Things To Know About UCC-1 Forms

Published: 31st May 2010
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A UCC-1 can protect a creditor's debt if filled out and filed properly. The Uniform Commercial Code (UCC) form can be a vital instrument for secured party lenders. In the event that a car title or property cannot be used for collateral on a loan, this form can secure a lender's interest using other forms of personal property.

Most lenders will come across many borderline applications from potential borrowers. In many of these cases the creditor will be more likely to approve the loan if it can be secured by some type of collateral. While homeowners who have equity can secure their loan using their home and those who own a vehicle can use their auto title, a UCC will allow a loan to be secured by what is known as personal property.

Personal property is anything that a borrower may own that presents enough value that it could be used for collateral. This includes a multitude of things such as musical instruments, TVs, stereos, computers, comic book collections, baseball card collections, and so on. Just about anything that has value can be used as a source of security for a loan. This will only be valid should the proper form be filed, however.

When filling out a UCC-1, the names and addresses of the creditor and the borrower must be filled out correctly. Once this is completed, the collateral that is going to be pledged must be listed as specifically as possible on the paperwork. Any items listed on a UCC-1 form need to be as descriptive as possible to avoid any confusion with any other household items. For example, when filling out the form it should not just say "1 52-inch TV," it should be listed as a "Brand X 52-inch flat screen color HDTV." If a serial number or some other type of identification is possible, it should be included on the form. A value must also be assigned to every piece of collateral that is pledged.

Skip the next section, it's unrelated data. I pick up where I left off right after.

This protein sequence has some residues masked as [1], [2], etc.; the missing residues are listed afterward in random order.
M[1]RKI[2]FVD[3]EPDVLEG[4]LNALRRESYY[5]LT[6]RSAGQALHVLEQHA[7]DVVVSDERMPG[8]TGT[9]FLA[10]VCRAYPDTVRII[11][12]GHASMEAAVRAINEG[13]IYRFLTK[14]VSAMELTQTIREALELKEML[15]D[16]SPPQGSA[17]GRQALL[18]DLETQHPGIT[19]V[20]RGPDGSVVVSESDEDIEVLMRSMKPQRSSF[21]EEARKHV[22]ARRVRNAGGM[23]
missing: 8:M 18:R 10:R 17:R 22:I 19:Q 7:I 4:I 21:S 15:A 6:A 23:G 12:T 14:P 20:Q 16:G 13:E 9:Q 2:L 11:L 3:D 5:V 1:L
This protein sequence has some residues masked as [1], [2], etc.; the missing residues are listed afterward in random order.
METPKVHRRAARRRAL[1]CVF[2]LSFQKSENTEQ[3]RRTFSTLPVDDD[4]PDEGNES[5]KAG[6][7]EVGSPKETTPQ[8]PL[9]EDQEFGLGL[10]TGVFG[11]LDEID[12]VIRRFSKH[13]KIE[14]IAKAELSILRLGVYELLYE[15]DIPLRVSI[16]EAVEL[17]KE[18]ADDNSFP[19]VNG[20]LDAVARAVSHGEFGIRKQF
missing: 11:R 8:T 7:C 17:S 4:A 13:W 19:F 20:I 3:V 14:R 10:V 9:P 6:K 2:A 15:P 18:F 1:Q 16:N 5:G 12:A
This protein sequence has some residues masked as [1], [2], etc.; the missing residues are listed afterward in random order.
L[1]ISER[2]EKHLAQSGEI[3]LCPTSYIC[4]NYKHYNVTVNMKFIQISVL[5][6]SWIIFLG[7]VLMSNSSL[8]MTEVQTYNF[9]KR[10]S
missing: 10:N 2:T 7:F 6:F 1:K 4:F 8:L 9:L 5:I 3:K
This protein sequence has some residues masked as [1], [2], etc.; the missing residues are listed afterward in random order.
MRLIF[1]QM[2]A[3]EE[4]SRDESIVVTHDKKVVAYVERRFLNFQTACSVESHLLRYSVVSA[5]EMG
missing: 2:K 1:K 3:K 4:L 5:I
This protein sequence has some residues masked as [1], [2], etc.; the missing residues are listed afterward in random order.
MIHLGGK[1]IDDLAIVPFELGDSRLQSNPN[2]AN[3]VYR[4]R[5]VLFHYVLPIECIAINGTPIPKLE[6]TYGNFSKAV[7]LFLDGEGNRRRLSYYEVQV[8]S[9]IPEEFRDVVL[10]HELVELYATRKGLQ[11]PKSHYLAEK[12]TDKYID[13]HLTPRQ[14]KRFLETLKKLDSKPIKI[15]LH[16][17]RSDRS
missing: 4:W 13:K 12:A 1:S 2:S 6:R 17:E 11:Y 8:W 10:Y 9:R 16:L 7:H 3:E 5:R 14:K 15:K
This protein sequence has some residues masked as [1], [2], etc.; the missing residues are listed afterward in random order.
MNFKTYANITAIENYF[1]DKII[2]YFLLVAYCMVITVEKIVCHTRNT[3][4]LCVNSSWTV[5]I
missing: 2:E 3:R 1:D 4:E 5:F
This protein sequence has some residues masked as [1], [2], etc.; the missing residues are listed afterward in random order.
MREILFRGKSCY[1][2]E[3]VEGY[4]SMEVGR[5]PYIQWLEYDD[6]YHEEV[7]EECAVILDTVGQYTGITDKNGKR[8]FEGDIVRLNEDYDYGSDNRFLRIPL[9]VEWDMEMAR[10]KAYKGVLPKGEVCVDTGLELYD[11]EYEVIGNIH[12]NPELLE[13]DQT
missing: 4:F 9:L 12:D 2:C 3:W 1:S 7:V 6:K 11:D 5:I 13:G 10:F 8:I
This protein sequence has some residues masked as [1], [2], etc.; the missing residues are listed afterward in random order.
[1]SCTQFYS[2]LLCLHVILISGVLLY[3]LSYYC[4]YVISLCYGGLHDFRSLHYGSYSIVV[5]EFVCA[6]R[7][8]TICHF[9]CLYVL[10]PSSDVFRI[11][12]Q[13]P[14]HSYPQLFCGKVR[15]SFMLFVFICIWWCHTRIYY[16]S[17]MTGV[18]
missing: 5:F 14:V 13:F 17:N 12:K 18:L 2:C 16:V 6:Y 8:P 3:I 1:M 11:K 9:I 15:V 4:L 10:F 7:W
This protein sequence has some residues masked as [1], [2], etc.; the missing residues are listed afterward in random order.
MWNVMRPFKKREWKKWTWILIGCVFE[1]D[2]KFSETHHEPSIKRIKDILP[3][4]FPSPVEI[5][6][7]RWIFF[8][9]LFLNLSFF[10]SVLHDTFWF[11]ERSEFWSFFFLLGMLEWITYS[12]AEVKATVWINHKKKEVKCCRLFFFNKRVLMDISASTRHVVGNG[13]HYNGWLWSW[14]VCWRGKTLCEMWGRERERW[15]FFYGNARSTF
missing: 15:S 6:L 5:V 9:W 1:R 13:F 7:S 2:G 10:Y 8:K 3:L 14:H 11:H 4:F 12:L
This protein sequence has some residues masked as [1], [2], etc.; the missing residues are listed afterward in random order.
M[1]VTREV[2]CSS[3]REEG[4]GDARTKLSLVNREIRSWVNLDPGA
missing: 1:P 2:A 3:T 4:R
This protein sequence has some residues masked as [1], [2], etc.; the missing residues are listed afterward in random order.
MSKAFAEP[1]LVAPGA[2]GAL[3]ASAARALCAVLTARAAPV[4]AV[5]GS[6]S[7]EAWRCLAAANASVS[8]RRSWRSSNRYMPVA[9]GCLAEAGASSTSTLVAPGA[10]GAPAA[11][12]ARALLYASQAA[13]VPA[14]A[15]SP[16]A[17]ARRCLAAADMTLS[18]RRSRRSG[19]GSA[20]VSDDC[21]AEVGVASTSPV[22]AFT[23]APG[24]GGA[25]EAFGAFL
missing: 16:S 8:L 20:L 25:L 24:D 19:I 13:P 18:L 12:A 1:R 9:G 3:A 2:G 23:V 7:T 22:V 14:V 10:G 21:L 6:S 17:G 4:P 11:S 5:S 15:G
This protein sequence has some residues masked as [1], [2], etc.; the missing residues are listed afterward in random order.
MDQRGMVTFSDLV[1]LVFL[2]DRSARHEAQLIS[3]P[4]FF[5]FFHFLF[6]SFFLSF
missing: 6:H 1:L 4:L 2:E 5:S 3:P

Once the form is filled out, it still really doesn't mean anything unless the form has been filed with the county clerk. There will be a small fee for filing, usually somewhere around $20, and once it has been processed by the clerk there will be a lien on the property that has been pledged as security for the loan. This protects the creditor. Should the borrower default on the loan, the creditor will have the right to pick up the property and sell it in order to get paid back for the money they lent out.

UCC filing can be a critical part of protecting the money that is being lent out as a secured party creditor. The crucial things to remember are to fill out the form properly, be as descriptive as possible, and file the paperwork with the county clerk to ensure there will be a lien on the collateral.

Author is a freelance copywriter. For more information about UCC-1 , please visit

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